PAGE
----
Although some dogs bark, not all dogs bark.  Complex sentence, less important idea stated first, modifiers, repetition of idea.  Complex thinker?  A thinker who hedges thoughts?  A thinker unwilling to impose views on others?

Although some dogs bark, not all dogs bark, and not all barking animals are dogs.  Compound-complex sentence, complex grammar, multiple qualifiers, repetition of idea, convoluted logic.  Complex thinker?  A thinker who hedges thoughts?  Muddled thinker?  An attorney?  A trickster?

When I talk to immigrants for whom English is not a first language, my automatic pilot sentences are short and usually simple or compound.  I use no contractions.  My vocabulary is basic unless I recognize that they are comfortable with English.  My sentences use active, not passive, verbs.  My sentences seem to show I am a simplistic thinker.

But when I speak to native born English speakers and especially to savvy adults, I speak in long and complicated automatic pilot sentences, like this one.  I use contractions and, unless I am talking to a child, an academic vocabulary.  My sentences seem to show that I am a complex, well educated thinker.

Take a look at an email you’ve written.  What do your automatic pilot sentences reveal about your mind?

Lockstep sentences, one after another, bore readers

What is a lockstep sentence?  Usually, it’s a sentence which begins with a subject (a noun or pronoun) and is followed by a predicate (a verb and a direct object, or a verb and a linked noun or adjective).  If there is a prepositional phrase, it comes at the end of the sentence.

Here is such a lockstep sentence pattern.

1  John watched the television news.  2  He saw an interesting discussion.  3  New York’s Congressman Newman debated Delaware’s Congressman Doe.  4  Congressman Newman took the conservative position and Congressman Doe took the liberal position.  5  “That’s a good discussion,” thought John.

Notice the sentence patterns:

1  subject, verb, direct object  (five words)

2  subject, verb, direct object  (five words)

3  subject, verb, direct object     (eight words)

4  subject, verb, direct object, conjunction, subject, verb, direct object  (13 words)

5  subject, verb, predicate noun, verb, subject (six words)

These five sentences follow a lockstep pattern.  They all begin with a subject.  Two have adjectives before the simple subject, but all start with the complete subject.  Each subject is followed by a verb which is followed by a direct object in four cases and a predicate noun in the other case.  The longer sentence is actually two simple sentences following the same pattern, but connected with a conjunction to form a compound sentence.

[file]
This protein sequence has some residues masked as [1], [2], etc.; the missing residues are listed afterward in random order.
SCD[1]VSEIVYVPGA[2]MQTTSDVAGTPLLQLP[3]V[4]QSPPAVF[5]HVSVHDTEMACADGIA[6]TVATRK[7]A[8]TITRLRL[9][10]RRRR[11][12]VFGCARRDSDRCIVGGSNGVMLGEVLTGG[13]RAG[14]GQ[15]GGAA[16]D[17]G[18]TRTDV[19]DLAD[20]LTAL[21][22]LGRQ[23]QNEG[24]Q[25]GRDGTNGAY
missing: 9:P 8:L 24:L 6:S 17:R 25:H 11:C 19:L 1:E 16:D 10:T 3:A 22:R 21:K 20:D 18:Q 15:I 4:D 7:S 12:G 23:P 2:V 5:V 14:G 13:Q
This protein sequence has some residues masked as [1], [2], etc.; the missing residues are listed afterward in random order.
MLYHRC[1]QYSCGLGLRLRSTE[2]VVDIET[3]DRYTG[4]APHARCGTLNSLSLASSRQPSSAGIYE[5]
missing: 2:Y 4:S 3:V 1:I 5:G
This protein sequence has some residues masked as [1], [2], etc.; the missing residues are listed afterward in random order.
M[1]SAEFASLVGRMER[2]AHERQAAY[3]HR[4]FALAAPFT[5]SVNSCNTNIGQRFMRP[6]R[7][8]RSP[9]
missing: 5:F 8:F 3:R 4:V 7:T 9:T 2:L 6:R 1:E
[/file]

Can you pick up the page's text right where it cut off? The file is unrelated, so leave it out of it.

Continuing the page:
In this case, the lockstep sentences contain few words, adding to their tedium.

A lockstep sentence pattern needn’t be this particular pattern, but it is a pattern which repeats over and over, sentence after sentence.

For some writers, the pattern is a single subject and a compound predicate.  “I ate dinner and took a walk.  The night was warm but humid.  I stood under a tree and waited for the rain to stop.  Then I went home and drank hot tea.”

For other writers, the pattern is an adverb to start the sentence followed by a subject and a predicate.  “Playfully, my dog licked my ankle.  Then she walked to her mat.  There she scratched herself.  However, she heard thunder in the distance.  Immediately, she returned to my side.”

For some writers, the pattern is a series of complex sentences with the subordinate clause always coming after the independent clause.  “I stopped the car because a blue light flashed ahead.  Soon cars parted as a fire engine passed.  Then an ambulance wailed while I checked my GPS.”

What can a writer do to avoid lockstep patterns?

First, analyze your own writing.  See if you consistently use a pattern.

Next, as your write, be aware of your tendency to use that pattern.  Look over your work, and if you notice that pattern, change the sentences.  If you usually begin with a subject followed by a verb, start some sentences with prepositional phrases, adverbs or gerund phrases.  If you usually begin with an adverb, cross out half of them, and then cross out half the rest.  If you write mostly short sentences, turn some of them into complicated simple sentences or complex sentences with double the words.

Lockstep sentence patterns are like familiar car routes.  We become so comfortable using them that we don’t explore new ways of expressing ourselves.  But we should to keep our writing fresh and our readers engaged.

How to write clearly for future generations

Among the hardest materials for students to read today are the Declaration of Independence and the US Constitution (Lexile scores 1350 and 1560 respectively). Because Thomas Jefferson knew future generations would be reading his words in the Declaration of Independence, he wrote them as carefully as possible in 1776.  Even so, they are difficult to understand by his great-great-great-great-great-great-great-great grandchildren’s generation.